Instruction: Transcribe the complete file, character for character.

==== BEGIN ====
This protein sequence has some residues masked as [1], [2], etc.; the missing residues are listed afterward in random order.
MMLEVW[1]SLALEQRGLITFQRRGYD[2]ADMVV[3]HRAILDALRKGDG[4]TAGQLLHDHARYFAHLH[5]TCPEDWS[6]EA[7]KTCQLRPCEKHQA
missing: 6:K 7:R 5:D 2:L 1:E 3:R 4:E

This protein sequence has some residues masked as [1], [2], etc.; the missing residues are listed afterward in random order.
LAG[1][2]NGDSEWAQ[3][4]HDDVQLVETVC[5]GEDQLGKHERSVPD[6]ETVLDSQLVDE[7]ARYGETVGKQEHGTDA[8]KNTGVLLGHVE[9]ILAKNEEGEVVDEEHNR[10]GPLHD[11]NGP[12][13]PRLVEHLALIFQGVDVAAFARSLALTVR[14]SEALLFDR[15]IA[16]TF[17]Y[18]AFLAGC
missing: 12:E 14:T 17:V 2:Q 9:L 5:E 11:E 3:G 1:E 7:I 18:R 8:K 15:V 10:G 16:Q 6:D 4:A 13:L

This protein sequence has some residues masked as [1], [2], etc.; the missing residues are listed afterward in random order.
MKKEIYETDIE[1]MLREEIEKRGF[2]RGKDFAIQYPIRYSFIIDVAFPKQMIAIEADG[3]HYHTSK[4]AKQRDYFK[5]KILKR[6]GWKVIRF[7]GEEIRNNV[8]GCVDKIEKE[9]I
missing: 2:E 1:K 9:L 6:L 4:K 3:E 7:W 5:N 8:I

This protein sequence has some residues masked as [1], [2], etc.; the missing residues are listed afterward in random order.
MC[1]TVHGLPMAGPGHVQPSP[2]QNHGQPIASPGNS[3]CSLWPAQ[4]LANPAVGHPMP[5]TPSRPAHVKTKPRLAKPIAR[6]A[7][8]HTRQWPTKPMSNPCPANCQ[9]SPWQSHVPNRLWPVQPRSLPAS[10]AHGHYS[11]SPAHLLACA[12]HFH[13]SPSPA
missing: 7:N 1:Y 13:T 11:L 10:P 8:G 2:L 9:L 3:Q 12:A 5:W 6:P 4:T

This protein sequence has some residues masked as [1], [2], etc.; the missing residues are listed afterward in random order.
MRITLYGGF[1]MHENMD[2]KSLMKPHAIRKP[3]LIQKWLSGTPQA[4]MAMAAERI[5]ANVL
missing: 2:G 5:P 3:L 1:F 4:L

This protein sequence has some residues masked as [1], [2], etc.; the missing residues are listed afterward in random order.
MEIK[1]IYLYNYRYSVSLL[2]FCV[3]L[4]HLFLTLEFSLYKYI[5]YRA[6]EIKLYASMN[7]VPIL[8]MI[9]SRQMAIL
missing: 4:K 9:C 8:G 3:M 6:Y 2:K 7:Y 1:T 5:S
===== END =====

This protein sequence has some residues masked as [1], [2], etc.; the missing residues are listed afterward in random order.
MMLEVW[1]SLALEQRGLITFQRRGYD[2]ADMVV[3]HRAILDALRKGDG[4]TAGQLLHDHARYFAHLH[5]TCPEDWS[6]EA[7]KTCQLRPCEKHQA
missing: 6:K 7:R 5:D 2:L 1:E 3:R 4:E

This protein sequence has some residues masked as [1], [2], etc.; the missing residues are listed afterward in random order.
LAG[1][2]NGDSEWAQ[3][4]HDDVQLVETVC[5]GEDQLGKHERSVPD[6]ETVLDSQLVDE[7]ARYGETVGKQEHGTDA[8]KNTGVLLGHVE[9]ILAKNEEGEVVDEEHNR[10]GPLHD[11]NGP[12][13]PRLVEHLALIFQGVDVAAFARSLALTVR[14]SEALLFDR[15]IA[16]TF[17]Y[18]AFLAGC
missing: 12:E 14:T 17:V 2:Q 9:L 5:E 11:E 3:G 1:E 7:I 18:R 8:K 15:V 10:G 16:Q 6:D 4:A 13:L

This protein sequence has some residues masked as [1], [2], etc.; the missing residues are listed afterward in random order.
MKKEIYETDIE[1]MLREEIEKRGF[2]RGKDFAIQYPIRYSFIIDVAFPKQMIAIEADG[3]HYHTSK[4]AKQRDYFK[5]KILKR[6]GWKVIRF[7]GEEIRNNV[8]GCVDKIEKE[9]I
missing: 2:E 1:K 9:L 6:L 4:K 3:E 7:W 5:N 8:I

This protein sequence has some residues masked as [1], [2], etc.; the missing residues are listed afterward in random order.
MC[1]TVHGLPMAGPGHVQPSP[2]QNHGQPIASPGNS[3]CSLWPAQ[4]LANPAVGHPMP[5]TPSRPAHVKTKPRLAKPIAR[6]A[7][8]HTRQWPTKPMSNPCPANCQ[9]SPWQSHVPNRLWPVQPRSLPAS[10]AHGHYS[11]SPAHLLACA[12]HFH[13]SPSPA
missing: 7:N 1:Y 13:T 11:L 10:P 8:G 2:L 9:L 3:Q 12:A 5:W 6:P 4:T

This protein sequence has some residues masked as [1], [2], etc.; the missing residues are listed afterward in random order.
MRITLYGGF[1]MHENMD[2]KSLMKPHAIRKP[3]LIQKWLSGTPQA[4]MAMAAERI[5]ANVL
missing: 2:G 5:P 3:L 1:F 4:L

This protein sequence has some residues masked as [1], [2], etc.; the missing residues are listed afterward in random order.
MEIK[1]IYLYNYRYSVSLL[2]FCV[3]L[4]HLFLTLEFSLYKYI[5]YRA[6]EIKLYASMN[7]VPIL[8]MI[9]SRQMAIL
missing: 4:K 9:C 8:G 3:M 6:Y 2:K 7:Y 1:T 5:S